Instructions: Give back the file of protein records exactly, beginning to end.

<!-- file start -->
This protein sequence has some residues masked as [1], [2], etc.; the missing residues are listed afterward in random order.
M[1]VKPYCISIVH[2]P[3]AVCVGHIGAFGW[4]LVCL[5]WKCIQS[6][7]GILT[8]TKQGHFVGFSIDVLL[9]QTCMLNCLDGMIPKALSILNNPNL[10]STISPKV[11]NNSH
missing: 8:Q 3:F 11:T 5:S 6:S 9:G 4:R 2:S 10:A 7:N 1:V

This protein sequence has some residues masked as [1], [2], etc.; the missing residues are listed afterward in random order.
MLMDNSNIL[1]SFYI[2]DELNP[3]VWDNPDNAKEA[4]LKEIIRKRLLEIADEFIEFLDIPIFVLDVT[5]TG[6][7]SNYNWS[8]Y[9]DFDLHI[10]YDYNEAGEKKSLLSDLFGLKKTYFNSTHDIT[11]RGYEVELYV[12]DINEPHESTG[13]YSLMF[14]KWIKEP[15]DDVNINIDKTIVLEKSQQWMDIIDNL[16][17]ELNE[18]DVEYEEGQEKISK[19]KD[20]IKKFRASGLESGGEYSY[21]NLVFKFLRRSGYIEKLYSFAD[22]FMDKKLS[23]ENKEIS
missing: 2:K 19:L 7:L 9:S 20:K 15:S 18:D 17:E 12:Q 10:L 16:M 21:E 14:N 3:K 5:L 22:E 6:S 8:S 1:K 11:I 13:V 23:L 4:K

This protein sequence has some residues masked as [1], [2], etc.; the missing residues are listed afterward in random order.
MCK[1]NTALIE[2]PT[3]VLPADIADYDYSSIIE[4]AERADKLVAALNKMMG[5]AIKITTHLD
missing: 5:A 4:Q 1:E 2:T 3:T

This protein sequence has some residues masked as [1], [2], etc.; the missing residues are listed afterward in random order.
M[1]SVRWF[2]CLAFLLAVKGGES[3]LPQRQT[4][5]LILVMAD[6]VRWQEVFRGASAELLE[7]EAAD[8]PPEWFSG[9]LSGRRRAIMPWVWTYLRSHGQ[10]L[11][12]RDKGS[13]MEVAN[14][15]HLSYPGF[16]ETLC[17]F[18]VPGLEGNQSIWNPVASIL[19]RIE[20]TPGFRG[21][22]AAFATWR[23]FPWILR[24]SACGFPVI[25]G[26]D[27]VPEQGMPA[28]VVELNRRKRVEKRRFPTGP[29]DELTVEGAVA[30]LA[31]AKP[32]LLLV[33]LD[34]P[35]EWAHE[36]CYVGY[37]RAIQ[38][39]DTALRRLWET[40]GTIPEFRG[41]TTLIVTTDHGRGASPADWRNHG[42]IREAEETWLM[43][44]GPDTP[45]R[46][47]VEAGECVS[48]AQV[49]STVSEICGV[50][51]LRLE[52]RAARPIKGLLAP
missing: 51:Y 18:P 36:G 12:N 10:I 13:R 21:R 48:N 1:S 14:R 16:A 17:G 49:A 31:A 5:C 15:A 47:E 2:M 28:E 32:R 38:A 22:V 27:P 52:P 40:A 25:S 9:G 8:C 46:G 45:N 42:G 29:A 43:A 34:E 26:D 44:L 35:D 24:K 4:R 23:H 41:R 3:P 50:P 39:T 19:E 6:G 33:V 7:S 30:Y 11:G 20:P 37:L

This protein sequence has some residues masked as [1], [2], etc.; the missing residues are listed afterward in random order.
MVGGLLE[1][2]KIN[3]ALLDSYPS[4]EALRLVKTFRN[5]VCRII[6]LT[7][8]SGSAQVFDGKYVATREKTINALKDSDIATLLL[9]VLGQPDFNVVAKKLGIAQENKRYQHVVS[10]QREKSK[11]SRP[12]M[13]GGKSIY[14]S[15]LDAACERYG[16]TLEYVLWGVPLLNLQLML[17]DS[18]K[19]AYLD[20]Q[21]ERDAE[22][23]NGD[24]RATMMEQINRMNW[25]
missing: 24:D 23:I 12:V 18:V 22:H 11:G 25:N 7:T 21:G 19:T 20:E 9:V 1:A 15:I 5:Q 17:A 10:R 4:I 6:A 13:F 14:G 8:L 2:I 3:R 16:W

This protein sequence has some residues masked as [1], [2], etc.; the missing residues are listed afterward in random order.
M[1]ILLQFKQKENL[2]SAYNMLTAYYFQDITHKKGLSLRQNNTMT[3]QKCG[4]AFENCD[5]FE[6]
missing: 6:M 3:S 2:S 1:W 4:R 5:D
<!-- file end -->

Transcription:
This protein sequence has some residues masked as [1], [2], etc.; the missing residues are listed afterward in random order.
M[1]VKPYCISIVH[2]P[3]AVCVGHIGAFGW[4]LVCL[5]WKCIQS[6][7]GILT[8]TKQGHFVGFSIDVLL[9]QTCMLNCLDGMIPKALSILNNPNL[10]STISPKV[11]NNSH
missing: 8:Q 3:F 11:T 5:S 6:S 9:G 4:R 2:S 10:A 7:N 1:V

This protein sequence has some residues masked as [1], [2], etc.; the missing residues are listed afterward in random order.
MLMDNSNIL[1]SFYI[2]DELNP[3]VWDNPDNAKEA[4]LKEIIRKRLLEIADEFIEFLDIPIFVLDVT[5]TG[6][7]SNYNWS[8]Y[9]DFDLHI[10]YDYNEAGEKKSLLSDLFGLKKTYFNSTHDIT[11]RGYEVELYV[12]DINEPHESTG[13]YSLMF[14]KWIKEP[15]DDVNINIDKTIVLEKSQQWMDIIDNL[16][17]ELNE[18]DVEYEEGQEKISK[19]KD[20]IKKFRASGLESGGEYSY[21]NLVFKFLRRSGYIEKLYSFAD[22]FMDKKLS[23]ENKEIS
missing: 2:K 19:L 7:L 9:S 20:K 15:S 18:D 17:E 12:Q 10:L 16:M 21:E 14:N 3:K 5:L 22:E 6:S 8:S 1:K 11:I 13:V 23:L 4:K

This protein sequence has some residues masked as [1], [2], etc.; the missing residues are listed afterward in random order.
MCK[1]NTALIE[2]PT[3]VLPADIADYDYSSIIE[4]AERADKLVAALNKMMG[5]AIKITTHLD
missing: 5:A 4:Q 1:E 2:T 3:T

This protein sequence has some residues masked as [1], [2], etc.; the missing residues are listed afterward in random order.
M[1]SVRWF[2]CLAFLLAVKGGES[3]LPQRQT[4][5]LILVMAD[6]VRWQEVFRGASAELLE[7]EAAD[8]PPEWFSG[9]LSGRRRAIMPWVWTYLRSHGQ[10]L[11][12]RDKGS[13]MEVAN[14][15]HLSYPGF[16]ETLC[17]F[18]VPGLEGNQSIWNPVASIL[19]RIE[20]TPGFRG[21][22]AAFATWR[23]FPWILR[24]SACGFPVI[25]G[26]D[27]VPEQGMPA[28]VVELNRRKRVEKRRFPTGP[29]DELTVEGAVA[30]LA[31]AKP[32]LLLV[33]LD[34]P[35]EWAHE[36]CYVGY[37]RAIQ[38][39]DTALRRLWET[40]GTIPEFRG[41]TTLIVTTDHGRGASPADWRNHG[42]IREAEETWLM[43][44]GPDTP[45]R[46][47]VEAGECVS[48]AQV[49]STVSEICGV[50][51]LRLE[52]RAARPIKGLLAP
missing: 51:Y 18:P 36:G 12:N 10:I 13:R 21:R 48:N 1:S 14:R 16:A 17:G 49:A 31:A 5:C 15:A 47:E 2:M 28:E 32:R 38:A 22:V 27:P 52:P 40:A 25:S 9:G 8:C 46:G 45:N 42:G 29:A 43:A 34:E 26:D 44:L 35:D 24:K 4:R 23:H 41:R 3:P 50:P 39:T 19:E 6:G 33:V 7:S 30:Y 11:G 20:P 37:L

This protein sequence has some residues masked as [1], [2], etc.; the missing residues are listed afterward in random order.
MVGGLLE[1][2]KIN[3]ALLDSYPS[4]EALRLVKTFRN[5]VCRII[6]LT[7][8]SGSAQVFDGKYVATREKTINALKDSDIATLLL[9]VLGQPDFNVVAKKLGIAQENKRYQHVVS[10]QREKSK[11]SRP[12]M[13]GGKSIY[14]S[15]LDAACERYG[16]TLEYVLWGVPLLNLQLML[17]DS[18]K[19]AYLD[20]Q[21]ERDAE[22][23]NGD[24]RATMMEQINRMNW[25]
missing: 24:D 23:I 12:V 18:V 22:H 11:G 25:N 7:T 21:G 19:T 20:E 9:V 1:A 15:I 5:Q 17:A 10:R 4:I 6:A 13:F 14:G 8:L 2:I 3:R 16:W

This protein sequence has some residues masked as [1], [2], etc.; the missing residues are listed afterward in random order.
M[1]ILLQFKQKENL[2]SAYNMLTAYYFQDITHKKGLSLRQNNTMT[3]QKCG[4]AFENCD[5]FE[6]
missing: 6:M 3:S 2:S 1:W 4:R 5:D